A cross-sectional study of physicians and physiotherapists in primary care.
To survey how familiar clinicians were with evidence-based guidelines for back pain and their opinion about their clinical usefulness and to compare self-reported practice behavior with the guidelines.
Summary of Background Data.
Guidelines, based on empirical evidence, are meant to ensure that patients get the most effective treatment. These evidence-based guidelines should steer clinical praxis, but clinicians may not read, let alone heed, them.
Using a questionnaire, the authors surveyed all physicians and physiotherapists in primary health care in Örebro County, Sweden (N = 235).
Forty-two percent of the physicians and 37% of the physiotherapists were unfamiliar with the content of the guidelines, and 40% of the physicians and 25% of the physiotherapists were unfamiliar with the concept of ‘red flags.’ Less than half of the clinicians, 47%, were familiar both with the content of the guidelines and the concept of red flags. Their opinion about the guidelines showed that 54% of the physicians and 56% of the physiotherapists agreed that the guidelines were useful in clinical praxis. Concerning the self-reported practice behavior, the majority indicated that they followed the key points in the guidelines.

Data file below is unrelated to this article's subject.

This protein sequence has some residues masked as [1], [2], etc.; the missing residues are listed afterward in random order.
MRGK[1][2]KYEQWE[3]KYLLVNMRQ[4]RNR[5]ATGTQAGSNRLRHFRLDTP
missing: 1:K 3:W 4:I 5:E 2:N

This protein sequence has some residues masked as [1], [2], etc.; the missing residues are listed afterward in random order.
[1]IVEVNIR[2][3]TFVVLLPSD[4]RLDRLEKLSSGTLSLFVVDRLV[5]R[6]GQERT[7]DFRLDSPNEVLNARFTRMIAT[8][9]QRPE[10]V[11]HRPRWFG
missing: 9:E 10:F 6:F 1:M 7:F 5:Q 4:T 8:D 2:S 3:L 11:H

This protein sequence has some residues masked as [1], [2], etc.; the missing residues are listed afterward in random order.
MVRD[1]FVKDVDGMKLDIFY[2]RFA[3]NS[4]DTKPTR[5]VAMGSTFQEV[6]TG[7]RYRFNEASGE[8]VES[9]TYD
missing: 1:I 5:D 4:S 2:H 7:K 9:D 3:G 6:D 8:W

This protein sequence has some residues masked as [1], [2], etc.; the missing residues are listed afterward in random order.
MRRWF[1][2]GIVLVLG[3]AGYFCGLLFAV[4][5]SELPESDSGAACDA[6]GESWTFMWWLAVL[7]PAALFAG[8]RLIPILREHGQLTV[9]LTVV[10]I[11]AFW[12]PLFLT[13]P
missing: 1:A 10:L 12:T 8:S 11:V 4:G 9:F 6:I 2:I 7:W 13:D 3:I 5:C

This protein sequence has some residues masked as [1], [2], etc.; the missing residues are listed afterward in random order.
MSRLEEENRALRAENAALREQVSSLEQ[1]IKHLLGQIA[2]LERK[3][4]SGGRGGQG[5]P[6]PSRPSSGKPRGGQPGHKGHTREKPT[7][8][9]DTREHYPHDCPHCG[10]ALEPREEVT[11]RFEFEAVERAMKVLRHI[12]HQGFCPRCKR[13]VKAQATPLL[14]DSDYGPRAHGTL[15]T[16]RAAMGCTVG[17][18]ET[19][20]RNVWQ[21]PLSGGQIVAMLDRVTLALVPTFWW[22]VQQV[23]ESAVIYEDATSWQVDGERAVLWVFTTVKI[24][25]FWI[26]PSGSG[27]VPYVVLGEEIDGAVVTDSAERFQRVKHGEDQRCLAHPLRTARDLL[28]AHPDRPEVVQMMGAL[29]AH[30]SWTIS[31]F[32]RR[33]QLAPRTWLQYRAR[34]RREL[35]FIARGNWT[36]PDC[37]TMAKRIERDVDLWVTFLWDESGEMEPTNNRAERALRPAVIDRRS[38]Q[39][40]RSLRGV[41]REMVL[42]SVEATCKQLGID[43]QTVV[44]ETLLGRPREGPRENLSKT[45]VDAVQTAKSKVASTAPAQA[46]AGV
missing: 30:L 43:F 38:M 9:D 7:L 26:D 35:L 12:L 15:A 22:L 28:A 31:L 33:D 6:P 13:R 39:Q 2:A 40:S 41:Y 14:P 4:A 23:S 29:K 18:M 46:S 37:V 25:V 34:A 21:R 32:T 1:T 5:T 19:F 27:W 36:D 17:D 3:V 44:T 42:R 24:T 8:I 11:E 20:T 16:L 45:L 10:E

A relatively large proportion of clinicians were unfamiliar with the content of evidence-based guidelines and/or with the concept of red flags. The process of implementing research into clinical practice is in need of an overhaul, and the impact of guidelines on clinical practice may be questioned.